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Fuel cells

Fuel cells based on ionomer membranes are very important e.g. for zero emission vehicles. A disadvantage of the used commercially available membranes such as Nafion in direct methanol fuel cells (DMFC) is their relatively large permeability of methanol, which leads to a drastic degradation of the efficiency of the fuel cell. By plasma treating of such membranes the permeability can be reduced and additionally the bond strength of the membrane to the catalyst can be improved.

A further important component of a fuel cell is the porous gas diffusion layer (GDL). A GDL provides a homogeneous gas flow to the catalyst and should control the water content of the cell. Especially the water management in a wide range of the voltage/current polarization curves of the fuel cell is very important for the fuel cell efficiency. However, the GDLs mostly consist of a strong hydrophobic material which is critical for a proper water management. A partial hydrophilic GDL is the better choice, because a certain amount of water can be retained in the cell. This can be achieved with a treatment of the GDL in for example a N2-plasma.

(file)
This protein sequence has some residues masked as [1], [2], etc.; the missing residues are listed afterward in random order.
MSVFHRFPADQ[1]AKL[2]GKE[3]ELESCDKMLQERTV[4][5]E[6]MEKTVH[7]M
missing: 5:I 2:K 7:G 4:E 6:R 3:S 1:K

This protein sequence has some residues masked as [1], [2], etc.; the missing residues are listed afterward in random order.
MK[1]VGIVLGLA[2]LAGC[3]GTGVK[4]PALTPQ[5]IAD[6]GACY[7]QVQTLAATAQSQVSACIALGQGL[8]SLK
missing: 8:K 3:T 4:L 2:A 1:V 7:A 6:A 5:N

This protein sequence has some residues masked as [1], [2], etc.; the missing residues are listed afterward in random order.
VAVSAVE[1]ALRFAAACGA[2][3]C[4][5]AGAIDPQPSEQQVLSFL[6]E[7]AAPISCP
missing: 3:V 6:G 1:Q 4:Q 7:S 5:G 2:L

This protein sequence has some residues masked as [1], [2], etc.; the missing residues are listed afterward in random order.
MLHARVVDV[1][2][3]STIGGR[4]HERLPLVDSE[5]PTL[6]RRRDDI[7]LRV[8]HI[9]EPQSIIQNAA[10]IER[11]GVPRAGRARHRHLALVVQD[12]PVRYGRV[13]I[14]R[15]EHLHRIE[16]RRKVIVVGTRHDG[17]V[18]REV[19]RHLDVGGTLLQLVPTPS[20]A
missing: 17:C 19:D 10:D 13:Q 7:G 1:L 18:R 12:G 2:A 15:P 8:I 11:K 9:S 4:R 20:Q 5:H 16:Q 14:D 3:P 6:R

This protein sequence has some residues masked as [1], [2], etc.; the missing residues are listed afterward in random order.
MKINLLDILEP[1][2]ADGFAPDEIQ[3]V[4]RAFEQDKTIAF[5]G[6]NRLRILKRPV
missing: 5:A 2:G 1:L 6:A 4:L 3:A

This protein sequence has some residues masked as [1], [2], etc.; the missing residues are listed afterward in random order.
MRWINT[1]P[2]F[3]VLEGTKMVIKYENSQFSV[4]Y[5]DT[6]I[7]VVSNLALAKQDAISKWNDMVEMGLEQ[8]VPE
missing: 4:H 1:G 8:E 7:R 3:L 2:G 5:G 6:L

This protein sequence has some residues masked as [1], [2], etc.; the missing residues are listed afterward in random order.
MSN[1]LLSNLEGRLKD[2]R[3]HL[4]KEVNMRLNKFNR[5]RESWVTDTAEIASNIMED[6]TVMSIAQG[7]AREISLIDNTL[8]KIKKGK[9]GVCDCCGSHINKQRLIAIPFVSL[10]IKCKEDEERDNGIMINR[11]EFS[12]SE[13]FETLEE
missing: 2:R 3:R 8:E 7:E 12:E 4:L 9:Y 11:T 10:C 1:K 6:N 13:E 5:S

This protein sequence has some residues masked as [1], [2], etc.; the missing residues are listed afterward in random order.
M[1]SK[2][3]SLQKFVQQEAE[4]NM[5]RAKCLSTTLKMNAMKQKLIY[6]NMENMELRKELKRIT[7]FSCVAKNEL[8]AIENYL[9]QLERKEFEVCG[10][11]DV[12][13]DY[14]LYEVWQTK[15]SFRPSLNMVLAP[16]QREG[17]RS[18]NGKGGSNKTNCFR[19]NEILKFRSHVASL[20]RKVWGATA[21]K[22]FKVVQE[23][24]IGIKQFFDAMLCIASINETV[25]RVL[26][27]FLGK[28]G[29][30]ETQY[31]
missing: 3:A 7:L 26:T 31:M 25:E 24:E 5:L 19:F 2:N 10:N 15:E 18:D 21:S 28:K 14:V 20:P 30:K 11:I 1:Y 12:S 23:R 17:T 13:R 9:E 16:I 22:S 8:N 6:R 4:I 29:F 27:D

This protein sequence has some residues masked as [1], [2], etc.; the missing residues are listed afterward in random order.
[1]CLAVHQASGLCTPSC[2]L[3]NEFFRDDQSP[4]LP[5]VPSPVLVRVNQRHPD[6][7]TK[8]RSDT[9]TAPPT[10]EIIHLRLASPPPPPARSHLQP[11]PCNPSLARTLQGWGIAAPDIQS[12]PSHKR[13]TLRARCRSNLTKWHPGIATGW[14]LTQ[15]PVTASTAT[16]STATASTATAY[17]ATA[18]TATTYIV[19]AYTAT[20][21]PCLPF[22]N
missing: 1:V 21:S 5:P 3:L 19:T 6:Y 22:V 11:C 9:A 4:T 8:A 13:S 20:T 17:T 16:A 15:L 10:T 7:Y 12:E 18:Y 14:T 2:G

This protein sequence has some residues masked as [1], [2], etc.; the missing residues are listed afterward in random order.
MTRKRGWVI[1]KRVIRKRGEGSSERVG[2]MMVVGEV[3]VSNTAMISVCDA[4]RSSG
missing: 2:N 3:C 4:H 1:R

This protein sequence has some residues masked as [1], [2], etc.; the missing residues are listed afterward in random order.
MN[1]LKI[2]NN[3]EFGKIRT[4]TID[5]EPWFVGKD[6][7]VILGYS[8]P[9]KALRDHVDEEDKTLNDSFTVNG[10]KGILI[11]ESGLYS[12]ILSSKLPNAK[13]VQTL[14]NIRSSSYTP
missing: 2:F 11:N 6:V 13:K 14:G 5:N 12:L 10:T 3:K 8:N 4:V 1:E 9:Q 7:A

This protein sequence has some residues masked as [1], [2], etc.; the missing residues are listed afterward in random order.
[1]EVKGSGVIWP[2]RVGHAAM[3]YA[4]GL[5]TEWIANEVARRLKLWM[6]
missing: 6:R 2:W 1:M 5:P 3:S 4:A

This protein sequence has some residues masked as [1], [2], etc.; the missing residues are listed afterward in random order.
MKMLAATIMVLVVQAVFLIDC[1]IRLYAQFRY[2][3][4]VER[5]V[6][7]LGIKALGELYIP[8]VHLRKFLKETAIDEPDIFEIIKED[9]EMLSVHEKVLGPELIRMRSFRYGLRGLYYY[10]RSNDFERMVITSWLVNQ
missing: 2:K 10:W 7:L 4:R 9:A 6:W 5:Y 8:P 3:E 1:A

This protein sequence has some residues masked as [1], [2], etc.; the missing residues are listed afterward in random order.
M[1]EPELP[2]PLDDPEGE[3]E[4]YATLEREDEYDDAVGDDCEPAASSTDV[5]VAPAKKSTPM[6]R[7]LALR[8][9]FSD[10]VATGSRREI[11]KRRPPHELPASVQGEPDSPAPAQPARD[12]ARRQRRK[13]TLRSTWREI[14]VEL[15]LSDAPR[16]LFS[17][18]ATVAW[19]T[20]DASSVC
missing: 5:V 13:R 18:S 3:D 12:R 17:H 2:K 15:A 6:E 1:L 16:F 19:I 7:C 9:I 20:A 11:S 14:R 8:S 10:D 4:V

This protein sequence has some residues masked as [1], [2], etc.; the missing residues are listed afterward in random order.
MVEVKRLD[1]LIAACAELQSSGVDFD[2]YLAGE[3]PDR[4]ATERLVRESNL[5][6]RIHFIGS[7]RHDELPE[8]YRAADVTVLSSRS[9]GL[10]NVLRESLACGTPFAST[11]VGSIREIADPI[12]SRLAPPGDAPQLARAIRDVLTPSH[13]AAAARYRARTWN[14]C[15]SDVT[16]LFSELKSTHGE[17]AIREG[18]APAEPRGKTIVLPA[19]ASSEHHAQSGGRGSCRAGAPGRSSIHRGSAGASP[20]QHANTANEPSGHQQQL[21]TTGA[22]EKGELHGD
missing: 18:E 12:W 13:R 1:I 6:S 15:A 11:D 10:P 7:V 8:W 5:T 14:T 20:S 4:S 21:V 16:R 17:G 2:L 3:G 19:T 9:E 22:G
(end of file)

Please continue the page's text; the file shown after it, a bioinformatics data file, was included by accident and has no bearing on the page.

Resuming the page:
The fuel cell with the plasma treated GDL shows significantly higher cell voltages than the reference fuel cell without a plasma treated GDL. This is due to the fact that the membrane runs dry, especially at higher current densities. When using a plasma treated GDL a certain amount of water can be retained in the cell leading to a better fuel cell performance.

Contact Person
Name: Dr.-Ing. Matthias Walker